• Tresa believes 2019 is an opportunity to reinvent herself based on the process that she’s gone through over the past year and a half when she relocated to Texas. She was previously living in south Florida and moving to Texas was a major change. There’s a cultural shift that she’s experienced and it’s been a very positive and exciting one.

You spoke about the opportunities that opened up to you having moved from Virginia to New York and then now moving from New York to Florida and also to Texas. What advice would you offer for professionals that might be thinking about or haven’t quite taken the step to branch out and maybe move beyond the places where they’ve always lived, the communities where they might’ve grown up?

  • “One of the most powerful experiences I had was witnessing an exhibit, an art exhibit about migration in America. And what I’ll tell you is that progress doesn’t happen without movement. And so wherever you are, if you’re not achieving the goals that you set for yourself, if you’re not getting the opportunities that you want, then look to where those opportunities are.”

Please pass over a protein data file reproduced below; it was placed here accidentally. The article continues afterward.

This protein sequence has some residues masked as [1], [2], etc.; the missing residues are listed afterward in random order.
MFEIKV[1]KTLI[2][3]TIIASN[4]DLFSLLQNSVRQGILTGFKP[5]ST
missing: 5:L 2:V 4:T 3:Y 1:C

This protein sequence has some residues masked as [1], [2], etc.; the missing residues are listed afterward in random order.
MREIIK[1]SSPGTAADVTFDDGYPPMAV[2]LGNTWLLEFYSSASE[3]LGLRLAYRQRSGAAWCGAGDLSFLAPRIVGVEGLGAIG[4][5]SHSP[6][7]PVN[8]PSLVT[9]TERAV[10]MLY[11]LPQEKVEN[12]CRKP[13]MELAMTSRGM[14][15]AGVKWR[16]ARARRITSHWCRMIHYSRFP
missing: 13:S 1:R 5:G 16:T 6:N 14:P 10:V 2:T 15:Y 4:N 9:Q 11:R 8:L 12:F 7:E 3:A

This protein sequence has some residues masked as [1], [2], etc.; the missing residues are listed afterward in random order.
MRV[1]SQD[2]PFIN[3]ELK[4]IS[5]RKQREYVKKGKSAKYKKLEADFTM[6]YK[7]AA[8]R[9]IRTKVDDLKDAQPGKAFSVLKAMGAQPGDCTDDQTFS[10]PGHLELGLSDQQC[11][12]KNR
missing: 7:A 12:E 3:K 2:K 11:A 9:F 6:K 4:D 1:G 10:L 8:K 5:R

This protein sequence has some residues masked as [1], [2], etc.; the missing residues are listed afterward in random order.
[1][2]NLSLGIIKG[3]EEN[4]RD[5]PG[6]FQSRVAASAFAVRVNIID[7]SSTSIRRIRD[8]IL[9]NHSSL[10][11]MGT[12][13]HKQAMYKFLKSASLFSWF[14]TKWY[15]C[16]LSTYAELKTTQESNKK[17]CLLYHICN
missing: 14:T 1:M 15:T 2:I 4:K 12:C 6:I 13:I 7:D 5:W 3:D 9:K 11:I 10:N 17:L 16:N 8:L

• “It’s really important to listen to that inner voice. Avoid the naysayers. Don’t live in fear and go for it because this is the time. Now is your time. When else are you going to do this? When else are you in a step out? You’re ready. That’s what I said. You’re ready now. So go for it and make sure that you don’t listen to people who are telling you to focus on your limitations. Focus on your strengths.”

Looking back over your career and from your personal perspective, how would you define success?

  • Tresa was brought up to be an overachiever and that’s her framework. She has also been extremely self critical so identifying what success looks like has been a challenge.